Like much of Northeast Asia, South Korea is almost totally devoid of natural resources. Though this lack of resources indicates that the Republic of Korea (ROK) need to grow into one of the world’s premier trading states, the Asian financial crisis of the late 90s provided the leverage for a policy change towards economic diversification.
Korea’s largest import in 2014 was Crude Petroleum (17%) followed by a range of other raw materials. Interestingly, 8% of Korea’s $853 billion exports consisted of refined Petroleum – indicating their major exporters are not limited to technology and manufacturing, but an assortment of value-added services. Data compiled by the Organization of Economic Complexity at the Massachusetts Institute of Technology indicates that Korea is the 6th most economically diverse nation in the world, a ranking derived from country export data and parsed to find revealed comparative advantage (RCA) and diversity of exports, before finally indexing the countries.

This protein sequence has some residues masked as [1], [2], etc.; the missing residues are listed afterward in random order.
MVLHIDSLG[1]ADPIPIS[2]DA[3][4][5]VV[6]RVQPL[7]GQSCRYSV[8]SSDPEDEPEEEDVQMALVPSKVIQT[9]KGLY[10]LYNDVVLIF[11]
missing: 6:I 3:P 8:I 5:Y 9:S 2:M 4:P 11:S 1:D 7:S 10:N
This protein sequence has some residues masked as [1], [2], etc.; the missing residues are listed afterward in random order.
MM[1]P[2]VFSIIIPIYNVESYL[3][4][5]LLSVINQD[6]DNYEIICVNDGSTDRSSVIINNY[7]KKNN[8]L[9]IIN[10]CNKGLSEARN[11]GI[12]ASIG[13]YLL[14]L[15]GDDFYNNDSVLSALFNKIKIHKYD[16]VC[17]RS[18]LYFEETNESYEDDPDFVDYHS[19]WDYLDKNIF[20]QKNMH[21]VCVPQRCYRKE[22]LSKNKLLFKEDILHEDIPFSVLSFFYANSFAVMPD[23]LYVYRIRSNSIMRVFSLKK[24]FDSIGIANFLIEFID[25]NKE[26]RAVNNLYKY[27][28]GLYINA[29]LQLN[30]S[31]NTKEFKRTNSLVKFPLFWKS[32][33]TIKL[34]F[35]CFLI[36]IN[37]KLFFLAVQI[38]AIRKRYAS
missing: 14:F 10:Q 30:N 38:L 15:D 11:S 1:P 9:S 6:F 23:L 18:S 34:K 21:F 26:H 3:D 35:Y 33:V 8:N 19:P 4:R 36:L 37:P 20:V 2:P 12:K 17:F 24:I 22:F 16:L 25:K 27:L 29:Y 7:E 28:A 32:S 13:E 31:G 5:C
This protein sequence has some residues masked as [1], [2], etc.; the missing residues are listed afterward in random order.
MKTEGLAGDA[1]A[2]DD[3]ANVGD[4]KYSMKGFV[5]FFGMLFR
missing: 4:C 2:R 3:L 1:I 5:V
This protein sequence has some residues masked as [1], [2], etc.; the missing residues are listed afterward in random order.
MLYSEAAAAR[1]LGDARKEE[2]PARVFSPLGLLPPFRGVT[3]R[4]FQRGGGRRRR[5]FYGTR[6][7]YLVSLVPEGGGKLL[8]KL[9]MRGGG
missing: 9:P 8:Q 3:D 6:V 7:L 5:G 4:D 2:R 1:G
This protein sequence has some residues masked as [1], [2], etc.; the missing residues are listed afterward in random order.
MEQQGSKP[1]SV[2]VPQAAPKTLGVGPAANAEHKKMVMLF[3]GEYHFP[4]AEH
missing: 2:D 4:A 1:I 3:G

Korea has done an excellent job leveraging itself in the Asian region. The Free Trade Agreement (FTA) with the US (KORUS), which came into effect in 2012, enabled Korea to compete with the growing economic might of China and the traditional economic power of Japan. On the other hand, China balances against the US’s hardline stance against North Korea. In essence, the ROK has positioned itself favorably with all the major powers in the Asia-Pacific region, maintaining positive diplomatic relations with all the major economic and military players. With the dearth of liberal leadership since 2007, the Sunshine policy of Kim Dae Jung and Roh Moo-hyun may no longer be in vogue, but regardless, it is evident that Korea played the game of economic statecraft masterfully.